This body of practice-based performance and collaborative composition research consists of the documentation of four substantial creative projects alongside a contextual and critical commentary. This research contributes to a growing area of scholarship that engages hybrid music practice and, as such, provides vital case studies to better understand entangled ‘performer’ roles of interpreter, advisor, improviser, deviser, curator, and co-composer. The creative work is positioned simultaneously within performance art and concert music paradigms, to provide new knowledge in conceptual work situated within a diverse, music-focused, artistic practice. The research considers the performer’s body, including its abilities and limitations, as a catalyst and starting material for new creative work, and in doing so provides new knowledge on the relationship between breathing, air, the environment, and flute performance and composition practice. By further situating this creative work within specific examples of physical and social trauma, the work maps and draws parallels between an evolving creative musical practice and a personal trajectory towards overcoming and developing resilience. Within this, the work and accompanying commentary serve as a critical examination of issues including: music and ableism; music performance practice and female body image; music-making as self-improvement; and complex artistic collaborative relationships in which the focus is the performing body, trauma, and resilience.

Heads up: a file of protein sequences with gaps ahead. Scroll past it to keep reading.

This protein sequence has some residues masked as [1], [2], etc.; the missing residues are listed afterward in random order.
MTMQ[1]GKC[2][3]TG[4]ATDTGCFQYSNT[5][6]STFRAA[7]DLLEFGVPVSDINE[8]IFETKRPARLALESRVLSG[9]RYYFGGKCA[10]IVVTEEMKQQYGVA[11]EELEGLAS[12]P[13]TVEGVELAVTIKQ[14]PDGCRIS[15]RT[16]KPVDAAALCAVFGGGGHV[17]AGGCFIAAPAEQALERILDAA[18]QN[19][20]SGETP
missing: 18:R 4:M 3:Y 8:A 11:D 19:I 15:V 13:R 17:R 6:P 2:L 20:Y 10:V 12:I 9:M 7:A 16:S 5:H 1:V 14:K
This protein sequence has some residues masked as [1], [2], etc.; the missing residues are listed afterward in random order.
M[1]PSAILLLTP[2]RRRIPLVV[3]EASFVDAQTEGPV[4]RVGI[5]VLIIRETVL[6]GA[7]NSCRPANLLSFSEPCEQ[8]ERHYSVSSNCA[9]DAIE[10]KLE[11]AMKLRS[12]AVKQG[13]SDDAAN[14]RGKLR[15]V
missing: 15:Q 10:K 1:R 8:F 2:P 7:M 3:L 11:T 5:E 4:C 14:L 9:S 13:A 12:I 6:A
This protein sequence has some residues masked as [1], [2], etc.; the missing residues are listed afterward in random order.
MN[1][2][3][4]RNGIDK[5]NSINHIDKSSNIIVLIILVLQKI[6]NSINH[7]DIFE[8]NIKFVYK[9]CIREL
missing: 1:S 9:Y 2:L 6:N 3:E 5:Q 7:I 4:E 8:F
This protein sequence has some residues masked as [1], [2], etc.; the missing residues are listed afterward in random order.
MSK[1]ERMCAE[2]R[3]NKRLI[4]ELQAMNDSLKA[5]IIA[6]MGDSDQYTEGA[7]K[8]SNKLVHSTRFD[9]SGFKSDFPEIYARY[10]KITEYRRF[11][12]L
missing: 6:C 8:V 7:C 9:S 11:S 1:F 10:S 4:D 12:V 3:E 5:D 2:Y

|Date of Award||2023|
|Supervisor||Julian Thomas (Co-Supervisor) & Aaron Cassidy (Co-Supervisor)|